70% solutions: world-changing, but probably costly

In the book “Corps Business,” the author describes how the Marine Corps look for “70% solutions” – e.g. solutions solving 70% of any given problem. Having started at that baseline (which is similar in approach to the idea of the Minimum Viable Product), one can measure where inefficiencies are, iterate a test correction, and see if you can improve on the 70%.
Along that line, this morning I was thinking about what provinces and peoples form 70% of the remaining task. A quick and rough analysis of my Provinces spreadsheet gave me a list of 55. Unsurprisingly most are in India and China, with a handful of other places (e.g. Indonesia, Ethiopia, Turkey). The #1 largest province in the world is Uttar Pradesh. Change that, and it would make a dramatic difference in the world.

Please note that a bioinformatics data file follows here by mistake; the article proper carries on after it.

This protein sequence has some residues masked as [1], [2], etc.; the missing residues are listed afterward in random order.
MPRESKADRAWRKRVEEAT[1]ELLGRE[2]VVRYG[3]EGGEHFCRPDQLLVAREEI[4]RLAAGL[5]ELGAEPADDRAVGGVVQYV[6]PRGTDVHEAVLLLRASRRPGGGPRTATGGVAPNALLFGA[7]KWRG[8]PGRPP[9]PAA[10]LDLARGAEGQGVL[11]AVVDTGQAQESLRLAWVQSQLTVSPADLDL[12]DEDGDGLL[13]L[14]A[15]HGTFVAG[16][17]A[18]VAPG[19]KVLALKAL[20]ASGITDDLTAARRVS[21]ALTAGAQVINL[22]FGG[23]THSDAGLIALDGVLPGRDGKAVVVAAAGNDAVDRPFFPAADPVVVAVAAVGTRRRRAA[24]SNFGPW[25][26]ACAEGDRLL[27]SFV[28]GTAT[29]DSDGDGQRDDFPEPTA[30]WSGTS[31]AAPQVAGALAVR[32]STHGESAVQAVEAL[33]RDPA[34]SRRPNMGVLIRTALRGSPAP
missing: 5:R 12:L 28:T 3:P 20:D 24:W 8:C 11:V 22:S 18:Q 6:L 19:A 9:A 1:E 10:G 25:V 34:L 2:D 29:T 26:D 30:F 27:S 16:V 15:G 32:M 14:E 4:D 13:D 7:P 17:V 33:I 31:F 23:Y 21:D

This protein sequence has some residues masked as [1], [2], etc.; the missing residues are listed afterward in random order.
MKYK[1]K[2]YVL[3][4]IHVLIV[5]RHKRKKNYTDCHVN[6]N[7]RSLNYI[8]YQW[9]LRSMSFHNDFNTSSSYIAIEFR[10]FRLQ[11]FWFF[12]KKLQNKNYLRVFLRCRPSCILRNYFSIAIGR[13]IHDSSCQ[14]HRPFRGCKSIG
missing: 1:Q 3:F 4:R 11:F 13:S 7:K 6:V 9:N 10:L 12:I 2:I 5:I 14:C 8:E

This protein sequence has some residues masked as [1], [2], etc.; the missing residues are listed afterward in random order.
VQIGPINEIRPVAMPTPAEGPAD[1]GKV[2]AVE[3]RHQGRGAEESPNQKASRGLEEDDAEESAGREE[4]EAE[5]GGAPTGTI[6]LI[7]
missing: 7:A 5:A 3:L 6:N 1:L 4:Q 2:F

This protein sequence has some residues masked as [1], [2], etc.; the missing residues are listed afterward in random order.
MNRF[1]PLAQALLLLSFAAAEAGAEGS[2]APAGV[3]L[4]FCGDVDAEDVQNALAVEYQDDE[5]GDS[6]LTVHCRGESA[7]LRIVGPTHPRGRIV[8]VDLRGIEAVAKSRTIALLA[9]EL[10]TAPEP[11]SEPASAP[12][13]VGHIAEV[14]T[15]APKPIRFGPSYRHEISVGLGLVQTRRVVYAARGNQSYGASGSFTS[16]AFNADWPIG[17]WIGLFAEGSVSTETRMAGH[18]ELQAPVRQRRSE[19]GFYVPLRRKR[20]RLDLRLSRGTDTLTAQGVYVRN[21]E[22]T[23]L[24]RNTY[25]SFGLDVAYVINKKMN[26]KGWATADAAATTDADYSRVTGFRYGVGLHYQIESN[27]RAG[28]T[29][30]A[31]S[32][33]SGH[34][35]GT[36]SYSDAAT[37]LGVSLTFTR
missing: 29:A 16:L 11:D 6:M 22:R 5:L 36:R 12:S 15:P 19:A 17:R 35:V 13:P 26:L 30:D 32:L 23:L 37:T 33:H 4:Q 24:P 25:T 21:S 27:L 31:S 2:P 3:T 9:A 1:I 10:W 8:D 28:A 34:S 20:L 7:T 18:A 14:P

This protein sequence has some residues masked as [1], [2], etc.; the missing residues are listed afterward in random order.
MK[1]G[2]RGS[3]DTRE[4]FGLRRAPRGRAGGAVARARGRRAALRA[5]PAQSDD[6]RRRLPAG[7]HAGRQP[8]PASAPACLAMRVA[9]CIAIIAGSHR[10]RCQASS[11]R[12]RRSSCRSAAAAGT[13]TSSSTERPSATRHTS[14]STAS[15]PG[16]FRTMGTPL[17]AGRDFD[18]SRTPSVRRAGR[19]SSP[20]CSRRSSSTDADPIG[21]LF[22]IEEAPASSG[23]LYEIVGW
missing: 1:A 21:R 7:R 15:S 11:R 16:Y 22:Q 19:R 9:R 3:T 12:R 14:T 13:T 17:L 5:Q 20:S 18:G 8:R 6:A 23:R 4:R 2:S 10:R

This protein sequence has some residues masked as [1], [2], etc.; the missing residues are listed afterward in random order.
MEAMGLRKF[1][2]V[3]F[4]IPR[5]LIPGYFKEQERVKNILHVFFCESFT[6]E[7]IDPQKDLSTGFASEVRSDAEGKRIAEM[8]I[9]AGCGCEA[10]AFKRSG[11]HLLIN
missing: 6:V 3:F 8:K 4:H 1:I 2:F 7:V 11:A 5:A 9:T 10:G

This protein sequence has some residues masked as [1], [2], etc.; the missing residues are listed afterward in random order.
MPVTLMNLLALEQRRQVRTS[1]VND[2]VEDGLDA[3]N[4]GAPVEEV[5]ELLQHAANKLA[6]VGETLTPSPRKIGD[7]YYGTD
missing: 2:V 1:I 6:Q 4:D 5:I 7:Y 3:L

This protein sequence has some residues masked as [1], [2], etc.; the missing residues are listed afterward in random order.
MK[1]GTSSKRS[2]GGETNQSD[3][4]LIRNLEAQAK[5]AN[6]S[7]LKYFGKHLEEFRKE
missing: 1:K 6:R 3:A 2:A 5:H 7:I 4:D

Having formed an initial list, the next thing I’m thinking about is this: of those provinces, which are positioned in such a way so that if they were dramatically transformed, they would ripple out into the provinces on their borders? In other words, what is the core of the core of the 55?
I theorize that the radical transformation of just a handful of places–probably no more than a dozen, maybe only eight or ten–would bring about a massive change in the world.
But to get to that transformation would likely be costly.

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